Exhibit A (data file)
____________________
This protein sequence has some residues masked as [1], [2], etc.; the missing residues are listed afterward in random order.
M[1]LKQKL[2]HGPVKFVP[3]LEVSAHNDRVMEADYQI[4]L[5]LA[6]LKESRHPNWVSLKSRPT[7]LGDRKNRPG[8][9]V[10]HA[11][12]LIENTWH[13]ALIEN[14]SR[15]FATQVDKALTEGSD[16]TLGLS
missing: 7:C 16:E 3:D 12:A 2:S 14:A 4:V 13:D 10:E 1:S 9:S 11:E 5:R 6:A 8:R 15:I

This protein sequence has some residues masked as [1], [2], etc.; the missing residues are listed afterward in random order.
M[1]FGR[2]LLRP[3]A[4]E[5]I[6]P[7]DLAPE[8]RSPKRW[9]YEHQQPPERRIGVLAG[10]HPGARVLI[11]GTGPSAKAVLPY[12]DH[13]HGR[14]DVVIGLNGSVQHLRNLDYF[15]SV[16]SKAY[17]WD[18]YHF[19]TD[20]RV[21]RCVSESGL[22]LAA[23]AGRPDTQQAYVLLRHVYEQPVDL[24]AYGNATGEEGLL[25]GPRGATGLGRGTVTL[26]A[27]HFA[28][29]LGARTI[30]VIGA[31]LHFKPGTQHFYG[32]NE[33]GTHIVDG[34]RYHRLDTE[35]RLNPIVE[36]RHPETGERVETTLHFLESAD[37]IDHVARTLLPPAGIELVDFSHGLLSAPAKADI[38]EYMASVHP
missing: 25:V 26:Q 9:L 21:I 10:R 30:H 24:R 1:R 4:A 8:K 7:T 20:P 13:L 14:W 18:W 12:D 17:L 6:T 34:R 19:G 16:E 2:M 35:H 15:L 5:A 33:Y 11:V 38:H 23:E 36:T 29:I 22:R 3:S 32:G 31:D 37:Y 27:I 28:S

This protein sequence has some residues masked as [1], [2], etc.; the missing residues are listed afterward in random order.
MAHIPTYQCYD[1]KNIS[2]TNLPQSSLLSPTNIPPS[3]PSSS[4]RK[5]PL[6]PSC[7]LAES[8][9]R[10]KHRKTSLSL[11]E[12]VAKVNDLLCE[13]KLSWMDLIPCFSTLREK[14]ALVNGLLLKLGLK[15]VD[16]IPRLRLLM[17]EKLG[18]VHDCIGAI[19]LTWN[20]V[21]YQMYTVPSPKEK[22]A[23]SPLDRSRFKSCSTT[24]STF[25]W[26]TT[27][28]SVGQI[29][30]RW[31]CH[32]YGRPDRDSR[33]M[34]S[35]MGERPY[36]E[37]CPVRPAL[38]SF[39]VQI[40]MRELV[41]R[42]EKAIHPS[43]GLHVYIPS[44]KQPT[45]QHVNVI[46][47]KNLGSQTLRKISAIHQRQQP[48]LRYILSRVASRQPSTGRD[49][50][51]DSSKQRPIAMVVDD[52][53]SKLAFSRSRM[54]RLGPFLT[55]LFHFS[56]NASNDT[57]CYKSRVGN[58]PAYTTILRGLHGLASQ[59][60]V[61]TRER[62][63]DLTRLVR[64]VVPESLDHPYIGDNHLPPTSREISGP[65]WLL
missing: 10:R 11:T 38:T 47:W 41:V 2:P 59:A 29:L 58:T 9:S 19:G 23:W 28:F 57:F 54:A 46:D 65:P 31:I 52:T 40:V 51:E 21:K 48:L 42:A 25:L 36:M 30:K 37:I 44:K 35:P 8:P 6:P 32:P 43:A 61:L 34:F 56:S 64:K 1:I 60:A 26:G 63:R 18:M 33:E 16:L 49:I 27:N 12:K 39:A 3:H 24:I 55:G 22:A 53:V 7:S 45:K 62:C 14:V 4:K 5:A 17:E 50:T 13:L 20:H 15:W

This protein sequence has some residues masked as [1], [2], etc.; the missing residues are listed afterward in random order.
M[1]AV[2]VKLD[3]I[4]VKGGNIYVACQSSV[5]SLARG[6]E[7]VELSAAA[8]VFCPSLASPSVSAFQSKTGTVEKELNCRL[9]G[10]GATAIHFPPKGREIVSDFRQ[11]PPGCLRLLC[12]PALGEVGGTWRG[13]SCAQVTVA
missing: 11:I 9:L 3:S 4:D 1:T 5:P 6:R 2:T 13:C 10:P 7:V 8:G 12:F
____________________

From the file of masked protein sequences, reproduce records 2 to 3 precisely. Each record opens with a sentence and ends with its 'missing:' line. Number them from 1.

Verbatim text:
This protein sequence has some residues masked as [1], [2], etc.; the missing residues are listed afterward in random order.
M[1]FGR[2]LLRP[3]A[4]E[5]I[6]P[7]DLAPE[8]RSPKRW[9]YEHQQPPERRIGVLAG[10]HPGARVLI[11]GTGPSAKAVLPY[12]DH[13]HGR[14]DVVIGLNGSVQHLRNLDYF[15]SV[16]SKAY[17]WD[18]YHF[19]TD[20]RV[21]RCVSESGL[22]LAA[23]AGRPDTQQAYVLLRHVYEQPVDL[24]AYGNATGEEGLL[25]GPRGATGLGRGTVTL[26]A[27]HFA[28][29]LGARTI[30]VIGA[31]LHFKPGTQHFYG[32]NE[33]GTHIVDG[34]RYHRLDTE[35]RLNPIVE[36]RHPETGERVETTLHFLESAD[37]IDHVARTLLPPAGIELVDFSHGLLSAPAKADI[38]EYMASVHP
missing: 25:V 26:Q 9:L 21:I 10:R 30:H 24:R 1:R 4:A 8:K 7:T 20:P 13:L 14:W 18:W 12:D 17:L 6:T 34:R 19:G 16:E 2:M 35:H 15:L 5:A 33:Y 11:V 38:H 23:E 36:T 29:I 22:R 3:S 32:G 31:D 37:Y 27:I 28:S

This protein sequence has some residues masked as [1], [2], etc.; the missing residues are listed afterward in random order.
MAHIPTYQCYD[1]KNIS[2]TNLPQSSLLSPTNIPPS[3]PSSS[4]RK[5]PL[6]PSC[7]LAES[8][9]R[10]KHRKTSLSL[11]E[12]VAKVNDLLCE[13]KLSWMDLIPCFSTLREK[14]ALVNGLLLKLGLK[15]VD[16]IPRLRLLM[17]EKLG[18]VHDCIGAI[19]LTWN[20]V[21]YQMYTVPSPKEK[22]A[23]SPLDRSRFKSCSTT[24]STF[25]W[26]TT[27][28]SVGQI[29][30]RW[31]CH[32]YGRPDRDSR[33]M[34]S[35]MGERPY[36]E[37]CPVRPAL[38]SF[39]VQI[40]MRELV[41]R[42]EKAIHPS[43]GLHVYIPS[44]KQPT[45]QHVNVI[46][47]KNLGSQTLRKISAIHQRQQP[48]LRYILSRVASRQPSTGRD[49][50][51]DSSKQRPIAMVVDD[52][53]SKLAFSRSRM[54]RLGPFLT[55]LFHFS[56]NASNDT[57]CYKSRVGN[58]PAYTTILRGLHGLASQ[59][60]V[61]TRER[62][63]DLTRLVR[64]VVPESLDHPYIGDNHLPPTSREISGP[65]WLL
missing: 10:R 11:T 38:T 47:W 41:V 2:P 59:A 29:L 58:T 9:S 19:G 23:W 28:F 57:F 54:A 46:D 65:P 31:I 52:T 40:V 51:E 21:K 48:L 42:A 25:L 36:M 30:K 37:I 44:K 35:P 8:P 6:P 32:P 43:A 61:L 34:F 56:S 64:K 1:I 60:A 26:G 63:R 18:M 33:E 16:L 49:I 27:N 12:K 39:A 3:H 24:I 55:G 22:A 53:V 7:S 45:K 62:C 14:V 4:K 5:A 17:E 50:T 13:L 20:H 15:W